At the moment, this issue kicks in when people have to work in PVE teams like raids and dungeons. If a healer or tank goes down, pretty much the rest of the group is in trouble. Although there are certain classes like druids and death knights that can perform a battle resurrection, you’re pretty much at the mercy of a random party generator in getting enough of those classes. Things become worse as an imbalanced party (say all hunters or rogues) can make an instance a pure nightmare.
The problem is that some classes lack any useful utility at all. Or their utility is really situational. From that, everyone then becomes dependent upon a few select classes, which just makes the game horribly frustrating. This is why I propose re-doing the way classes work in the game.
First, I think that the notion of tanking, healing and damage as pure roles should be eliminated. I think each class should have some capability for each role. My ideal class is the enhancement shaman. I like the class because you have good burst DPS, some healing (both AoE and larger ones) and some tanking (rockbiter on a weapon along with their totem to hold aggro). What makes the enhancement shaman for me interesting is how they can be used as to help with healing using Maelstrom Weapon. For instance, let’s say you’re fighting Yor’sahj and the Mana Void appears. Your healers will pretty much be at the mercy of your DPS until it goes down. However, a smart enhancement shaman could help with healing since their mana pretty much never goes down.
That’s just one example of a larger potential picture. I know Rift did something like this where each class could perform multiple duties. An example someone mention was how a rogue could be a tank. Why not? What if a combat rogue utilized stealth to evade damage? What if they put Tricks of the Trade on themselves to increase aggro on themselves? Or what if Beast Master hunters could tank by using their pets? In Icecrown Citadel, one of the bosses required an additional tank-like toon. It wasn’t uncommon to see a hunter or a warlock use their pets to hold some aggro for that fight.
The thing is that the ideas for sub-roles have been around for a while, but the expansions have slowly been eliminating them in favor of some delusional balancing act. Worse yet I think removing the more flexible talent tree system hurt the game in forcing players into a very simplistic mind set of playing their toons. People know only how to kill things for the most part but don’t know how to fully utilize their characters’ abilities. Also, I think that the whole balancing act ended up creating more confusing specs as each tree would get its turn for the DPS of the month award.
From my point of view, I see most of the talent trees to be pretty much useless. For instance, you have a survival hunter and marksman hunter trees. Originally, I believe that survival was more of a PVP spec or perhaps even a melee spec. But now it seems to play more like a damage-over-time spec, whereas marksman seems to do just burst damage. Honestly though, I think both specs are redundant. To me both are just “ranged specs;” the only true difference is that one gets an interrupt and some healing while the other gets a secondary CC. Beast Master would almost be useful except that it really just is a leveling spec. However, I’ve seen people level as both survival and marksman, so what’s the point of having a leveling spec? BM as a leveling spec made far more sense in pre-Cataclysm since you needed your pet to hold aggro. But once you hit 85, BM pretty much dropped off. Maybe it has some PVP utility but the real power lies in the pet’s ability to tank.
That led me to realize that survival and marksman should be thrown away in favor of just a pure ranged spec. Since MoP will get rid of the secondary weapon slot for hunters (or ranged for melee), survival pretty much becomes a meaningless class, something far removed from the original intent (which, imo, was more or less a Legolas-type of ranger who could dual wield and fight in melee). That leaves an open idea for the hunter. I think that an interesting possibility would be to add a healing type of spec for them. They currently have spirit bond and marksman hunter’s chimera shot functions as a healing type of ability. So what if they provided a group type of healing ability? Maybe this spec could have a pet that could boost healing. Part of the spec might have the healing impinge upon doing damage similar to how Chimera Shot provides healing to the hunter. Perhaps, the pet could provide low group healing while alive while Chimera Shot does burst healing to the person near the target (or to the shooter).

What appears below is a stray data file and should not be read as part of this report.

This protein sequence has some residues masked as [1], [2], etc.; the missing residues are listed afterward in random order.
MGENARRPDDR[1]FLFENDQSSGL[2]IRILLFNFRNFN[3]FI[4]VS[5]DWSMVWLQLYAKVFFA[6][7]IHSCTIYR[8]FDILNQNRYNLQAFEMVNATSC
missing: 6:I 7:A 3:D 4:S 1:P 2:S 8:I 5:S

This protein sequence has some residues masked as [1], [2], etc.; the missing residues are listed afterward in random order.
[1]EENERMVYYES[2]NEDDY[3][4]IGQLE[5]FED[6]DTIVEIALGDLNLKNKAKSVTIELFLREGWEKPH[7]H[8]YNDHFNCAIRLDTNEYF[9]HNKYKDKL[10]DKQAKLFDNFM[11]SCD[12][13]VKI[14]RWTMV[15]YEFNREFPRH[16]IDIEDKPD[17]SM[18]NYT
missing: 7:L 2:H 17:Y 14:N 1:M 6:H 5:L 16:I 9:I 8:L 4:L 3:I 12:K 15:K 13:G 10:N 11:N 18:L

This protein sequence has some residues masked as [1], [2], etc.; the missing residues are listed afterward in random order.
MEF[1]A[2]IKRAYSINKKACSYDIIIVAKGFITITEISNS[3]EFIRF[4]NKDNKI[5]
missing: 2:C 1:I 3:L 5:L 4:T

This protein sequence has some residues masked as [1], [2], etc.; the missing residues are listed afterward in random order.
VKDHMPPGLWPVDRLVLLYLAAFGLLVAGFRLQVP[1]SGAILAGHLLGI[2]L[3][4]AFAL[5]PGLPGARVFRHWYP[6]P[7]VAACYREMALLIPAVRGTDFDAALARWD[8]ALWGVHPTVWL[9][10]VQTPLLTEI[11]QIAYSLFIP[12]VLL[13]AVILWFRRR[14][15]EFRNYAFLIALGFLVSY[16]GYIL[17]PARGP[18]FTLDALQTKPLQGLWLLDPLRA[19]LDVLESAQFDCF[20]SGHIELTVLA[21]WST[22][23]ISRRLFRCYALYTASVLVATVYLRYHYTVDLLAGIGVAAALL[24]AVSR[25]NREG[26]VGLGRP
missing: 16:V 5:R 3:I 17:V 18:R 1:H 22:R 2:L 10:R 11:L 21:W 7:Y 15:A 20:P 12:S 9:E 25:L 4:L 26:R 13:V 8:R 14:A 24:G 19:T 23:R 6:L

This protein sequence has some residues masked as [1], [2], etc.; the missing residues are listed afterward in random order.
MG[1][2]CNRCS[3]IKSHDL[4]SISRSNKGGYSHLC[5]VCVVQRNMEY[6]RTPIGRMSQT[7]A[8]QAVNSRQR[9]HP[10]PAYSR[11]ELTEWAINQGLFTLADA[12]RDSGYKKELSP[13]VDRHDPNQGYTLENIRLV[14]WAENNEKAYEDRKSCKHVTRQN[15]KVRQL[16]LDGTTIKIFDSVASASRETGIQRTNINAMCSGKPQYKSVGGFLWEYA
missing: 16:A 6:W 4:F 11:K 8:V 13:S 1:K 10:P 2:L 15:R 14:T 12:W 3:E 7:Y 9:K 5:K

The revamped hunter idea I proposed here is just one of how I see revamping the classes in order to make them more useful and more interesting. But let’s take my hunter example further. The main idea I see with revamping the classes is to provide degrees of healing, damage, etc. Let’s say in the case of the hunter healing is weak, but that they could put talent points into a certain type of healing or more points into aggro generation, damage reduction, etc. rather than just critical strikes.
Or let’s revamp the enhancement shaman so that they can tank. Maybe their earthen shield is their major damage reduction capability. Rather than just restoration shamans possessing it, any shaman can take talent points to use it along with rock biter weapon. Part of their rotation might be to use a greater healing wave on themselves whenever Maelstrom Weapon procs. And rather than just dual wielding weapons, they could use a shield.
What about priests? Although Shadow Priests are the favored class to solo/level, I see disc priest as being redundant. Some people say that discipline priests are more PVP healers, but it isn’t uncommon to see them being raid healers either. Their main ability is Power Word Shield, which, to me, is where tanking might be a possibility. The problem is that I think discipline priests were designed more for PVP in mind. So having two types of healing specs can make things a little confusing, imo. I like the idea of cross breeding the discipline priest and shadow priest for a tank-like spec. You get the damage dealing capabilities of the shadow priest with the protective abilities of the discipline side. Perhaps, part of the tree would be sacrificing some damage with damage mitigation.